A lovely term appears in today’s dispatches, new at least to me: “thermal machismo.” It is used to describe people who, like the Lord Denizen of the High Doganate, or the Pope, refuse to buy air conditioners, and instead, tough it through the heat of summer. Or at least, tell other people to do so. But I am prepared to share this new honour with all my fellow global-warming deniers, whether or not they own air conditioners. Let us all exhibit thermal machismo. Let me show the way.


Gentle reader may be aware — for it is repeated daily in the mass media — that “97 percent” of the world’s soi-disant “climate experts” support the “anthropogenic global warming” hypothesis. This is a “scientific consensus.” It corresponds, roughly, with the proportion of money paid out for research to confirm it. Less than 3 percent is available for its refutation; even the big oil companies find that PR requires them to follow the AGW mob.

Such numbers hardly impress me. Joe Stalin regularly polled higher in Soviet general elections. I believe his friend Trofim Lysenko also enjoyed a “scientific consensus” for his groundbreaking genetic ideas — even before the “deniers” were formally outlawed in 1948.

Am I comparing unlikes? No, I think it is perfectly valid to compare one massive scientific fraud with another. Alternatively, and more tediously, one might review the whole history of “scientific consensus,” and facetiously suggest that we reverse the odds on the hypothesis finally proving true, and give it that three in a hundred. But really, its chances are zero, as is the case with all tail-wags-dog theories.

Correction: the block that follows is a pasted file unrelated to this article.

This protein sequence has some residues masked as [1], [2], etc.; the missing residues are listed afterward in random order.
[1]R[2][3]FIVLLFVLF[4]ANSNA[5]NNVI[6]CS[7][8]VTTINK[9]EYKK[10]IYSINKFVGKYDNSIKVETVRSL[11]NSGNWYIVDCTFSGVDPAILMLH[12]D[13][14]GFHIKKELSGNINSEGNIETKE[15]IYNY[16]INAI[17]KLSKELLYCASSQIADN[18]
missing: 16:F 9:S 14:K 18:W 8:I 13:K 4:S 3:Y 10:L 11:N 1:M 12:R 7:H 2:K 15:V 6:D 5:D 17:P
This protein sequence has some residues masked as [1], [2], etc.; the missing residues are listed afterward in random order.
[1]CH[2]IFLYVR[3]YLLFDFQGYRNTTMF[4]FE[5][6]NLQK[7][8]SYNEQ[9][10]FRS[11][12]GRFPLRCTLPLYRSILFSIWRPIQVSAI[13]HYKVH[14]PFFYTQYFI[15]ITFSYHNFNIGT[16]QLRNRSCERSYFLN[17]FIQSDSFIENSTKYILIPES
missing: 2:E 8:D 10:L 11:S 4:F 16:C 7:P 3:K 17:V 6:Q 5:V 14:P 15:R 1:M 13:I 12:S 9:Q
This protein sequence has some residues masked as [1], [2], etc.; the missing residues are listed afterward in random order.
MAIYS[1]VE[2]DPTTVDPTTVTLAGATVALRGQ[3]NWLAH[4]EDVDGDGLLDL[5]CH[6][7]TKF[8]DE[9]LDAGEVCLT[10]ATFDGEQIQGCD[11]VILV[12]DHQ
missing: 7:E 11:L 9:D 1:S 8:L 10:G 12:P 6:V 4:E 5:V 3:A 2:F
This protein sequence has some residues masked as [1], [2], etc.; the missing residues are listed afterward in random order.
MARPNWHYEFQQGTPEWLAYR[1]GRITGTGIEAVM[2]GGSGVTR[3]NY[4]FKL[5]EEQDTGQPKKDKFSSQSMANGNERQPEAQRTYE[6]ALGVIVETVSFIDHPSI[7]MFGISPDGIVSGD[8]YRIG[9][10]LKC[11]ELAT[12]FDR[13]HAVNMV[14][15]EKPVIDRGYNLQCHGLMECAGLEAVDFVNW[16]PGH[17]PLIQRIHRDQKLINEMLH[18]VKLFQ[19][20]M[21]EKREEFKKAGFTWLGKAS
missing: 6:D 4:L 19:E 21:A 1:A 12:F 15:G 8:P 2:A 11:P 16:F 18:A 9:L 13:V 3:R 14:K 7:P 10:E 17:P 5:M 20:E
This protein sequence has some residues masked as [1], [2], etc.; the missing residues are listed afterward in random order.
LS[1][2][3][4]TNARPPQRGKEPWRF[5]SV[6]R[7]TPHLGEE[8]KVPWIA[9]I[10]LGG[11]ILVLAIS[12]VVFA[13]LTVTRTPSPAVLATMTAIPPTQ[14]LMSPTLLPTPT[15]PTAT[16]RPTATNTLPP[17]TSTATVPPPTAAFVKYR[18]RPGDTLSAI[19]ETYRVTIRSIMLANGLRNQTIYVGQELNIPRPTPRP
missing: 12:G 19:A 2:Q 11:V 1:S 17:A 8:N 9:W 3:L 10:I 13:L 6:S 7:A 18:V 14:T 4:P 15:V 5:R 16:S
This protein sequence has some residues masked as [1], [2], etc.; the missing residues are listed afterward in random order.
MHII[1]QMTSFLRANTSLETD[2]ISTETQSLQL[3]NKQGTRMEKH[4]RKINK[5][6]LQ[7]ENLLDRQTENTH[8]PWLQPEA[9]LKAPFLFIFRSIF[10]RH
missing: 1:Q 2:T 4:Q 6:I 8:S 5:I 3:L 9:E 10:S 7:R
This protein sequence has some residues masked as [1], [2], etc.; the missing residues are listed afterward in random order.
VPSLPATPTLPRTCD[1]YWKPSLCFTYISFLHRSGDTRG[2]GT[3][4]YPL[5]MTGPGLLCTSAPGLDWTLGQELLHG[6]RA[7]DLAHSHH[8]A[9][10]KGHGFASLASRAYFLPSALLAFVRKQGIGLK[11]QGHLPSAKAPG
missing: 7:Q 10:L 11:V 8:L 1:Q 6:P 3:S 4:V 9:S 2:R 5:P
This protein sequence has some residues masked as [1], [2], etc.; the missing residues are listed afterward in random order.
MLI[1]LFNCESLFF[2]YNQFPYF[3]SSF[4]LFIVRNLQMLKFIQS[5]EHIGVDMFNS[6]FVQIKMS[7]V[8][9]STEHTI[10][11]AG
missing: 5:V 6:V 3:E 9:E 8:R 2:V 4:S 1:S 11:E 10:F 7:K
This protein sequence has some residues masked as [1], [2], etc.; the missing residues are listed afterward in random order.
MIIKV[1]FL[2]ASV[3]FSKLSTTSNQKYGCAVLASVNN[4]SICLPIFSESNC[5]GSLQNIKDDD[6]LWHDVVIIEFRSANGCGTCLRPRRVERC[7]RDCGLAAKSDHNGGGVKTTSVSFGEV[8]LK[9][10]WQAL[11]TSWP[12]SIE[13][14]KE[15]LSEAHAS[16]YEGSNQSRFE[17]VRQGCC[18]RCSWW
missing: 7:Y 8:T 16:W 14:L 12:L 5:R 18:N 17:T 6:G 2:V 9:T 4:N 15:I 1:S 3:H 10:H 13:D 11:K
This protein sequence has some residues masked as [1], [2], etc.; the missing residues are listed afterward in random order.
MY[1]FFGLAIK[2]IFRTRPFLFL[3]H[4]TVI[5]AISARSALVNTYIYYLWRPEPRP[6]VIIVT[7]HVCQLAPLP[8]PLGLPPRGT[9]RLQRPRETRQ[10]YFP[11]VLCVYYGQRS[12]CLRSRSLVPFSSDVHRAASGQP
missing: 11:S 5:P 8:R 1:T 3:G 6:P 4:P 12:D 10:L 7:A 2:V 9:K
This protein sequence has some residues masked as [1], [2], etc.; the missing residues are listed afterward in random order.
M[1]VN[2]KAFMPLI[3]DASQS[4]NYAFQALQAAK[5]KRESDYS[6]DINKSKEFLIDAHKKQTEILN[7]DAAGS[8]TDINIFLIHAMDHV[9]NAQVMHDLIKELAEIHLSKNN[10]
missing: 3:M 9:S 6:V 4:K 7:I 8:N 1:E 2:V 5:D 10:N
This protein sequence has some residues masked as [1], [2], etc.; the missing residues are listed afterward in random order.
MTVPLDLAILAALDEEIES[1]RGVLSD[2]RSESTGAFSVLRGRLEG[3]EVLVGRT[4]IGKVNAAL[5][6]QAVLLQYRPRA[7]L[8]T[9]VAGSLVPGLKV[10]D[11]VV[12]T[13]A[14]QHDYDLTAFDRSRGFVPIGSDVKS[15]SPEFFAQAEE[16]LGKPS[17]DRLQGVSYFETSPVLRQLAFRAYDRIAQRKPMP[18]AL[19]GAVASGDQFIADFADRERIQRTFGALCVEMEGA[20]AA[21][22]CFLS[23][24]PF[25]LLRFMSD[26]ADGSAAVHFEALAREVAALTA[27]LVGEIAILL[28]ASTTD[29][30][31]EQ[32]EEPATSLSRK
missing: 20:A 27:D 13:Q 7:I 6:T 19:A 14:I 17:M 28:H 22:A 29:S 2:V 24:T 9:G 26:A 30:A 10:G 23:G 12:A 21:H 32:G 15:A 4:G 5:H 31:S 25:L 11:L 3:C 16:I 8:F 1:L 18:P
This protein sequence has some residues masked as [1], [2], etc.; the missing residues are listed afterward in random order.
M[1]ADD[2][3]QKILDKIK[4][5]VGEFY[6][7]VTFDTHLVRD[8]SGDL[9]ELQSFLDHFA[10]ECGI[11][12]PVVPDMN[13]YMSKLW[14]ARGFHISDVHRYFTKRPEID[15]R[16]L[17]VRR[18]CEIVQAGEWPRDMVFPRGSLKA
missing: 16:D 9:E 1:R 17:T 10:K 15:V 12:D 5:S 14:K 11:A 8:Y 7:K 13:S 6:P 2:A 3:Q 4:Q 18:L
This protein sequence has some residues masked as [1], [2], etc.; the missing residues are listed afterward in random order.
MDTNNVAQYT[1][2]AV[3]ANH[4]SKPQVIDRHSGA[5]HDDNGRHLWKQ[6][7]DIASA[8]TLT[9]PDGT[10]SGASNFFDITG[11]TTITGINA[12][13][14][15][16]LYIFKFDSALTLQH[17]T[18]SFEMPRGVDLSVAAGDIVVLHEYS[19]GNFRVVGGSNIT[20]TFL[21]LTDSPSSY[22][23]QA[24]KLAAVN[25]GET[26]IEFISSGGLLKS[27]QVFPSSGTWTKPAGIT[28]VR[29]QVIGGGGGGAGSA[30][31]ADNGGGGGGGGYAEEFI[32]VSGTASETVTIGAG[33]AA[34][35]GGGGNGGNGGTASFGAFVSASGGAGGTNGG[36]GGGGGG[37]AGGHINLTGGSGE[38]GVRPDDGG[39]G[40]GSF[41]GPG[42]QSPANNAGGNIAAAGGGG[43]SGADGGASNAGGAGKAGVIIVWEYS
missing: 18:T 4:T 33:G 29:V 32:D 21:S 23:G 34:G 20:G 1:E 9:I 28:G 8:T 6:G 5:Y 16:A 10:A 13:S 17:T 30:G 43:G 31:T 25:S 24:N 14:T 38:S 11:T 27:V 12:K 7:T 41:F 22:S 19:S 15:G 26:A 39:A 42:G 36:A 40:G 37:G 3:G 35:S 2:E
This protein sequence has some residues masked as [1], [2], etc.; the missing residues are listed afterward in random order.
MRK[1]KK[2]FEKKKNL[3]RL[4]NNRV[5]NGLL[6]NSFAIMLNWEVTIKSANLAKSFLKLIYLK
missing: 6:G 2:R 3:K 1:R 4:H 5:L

The difference between “science” and “consensus” ought to have been taught in grade school. It is a source of regret to me that public education standards have fallen so low.


But here, for comparison, is an example of science where “97 percent” might count. It is a predictive model for solar activity which, unlike the atmospheric models for planet Earth, requires only modest computer time. The actual data from the last few solar cycles was used, leaving no room for virtual cartloads of vague estimates, convenient adjustments, and untested assumptions.

The Sun has, for many centuries now, been observed to have a (rather irregular) magnetic heartbeat — a cycle of about eleven years (it has ranged from less than eight to a little more than fourteen), during which it passes from a minimum to a maximum of magnetic activity, and then back again. A rash of sunspots, solar flares, and the like, are decorative features of the maximums, along with beautiful auroras here on Earth, and magnetic storms so glorious that they could potentially take out our electrical grids. As insolation rises and falls, so does the temperature of the upper atmosphere, which thus swells and shrinks dramatically — affecting the orbits of all our space junk up there, like the waves of the sea.

We will return to that in a moment; but first let me insert a meandering aside.


Given world enough and time, I should like some day to muse upon the astrophysical approach to meteorology. It is my suspicion that it will eventually supply extremely accurate long-term weather forecasts — by uncovering the curtain-rail mechanisms that successively steer the atmospheric pressure systems from the top, down.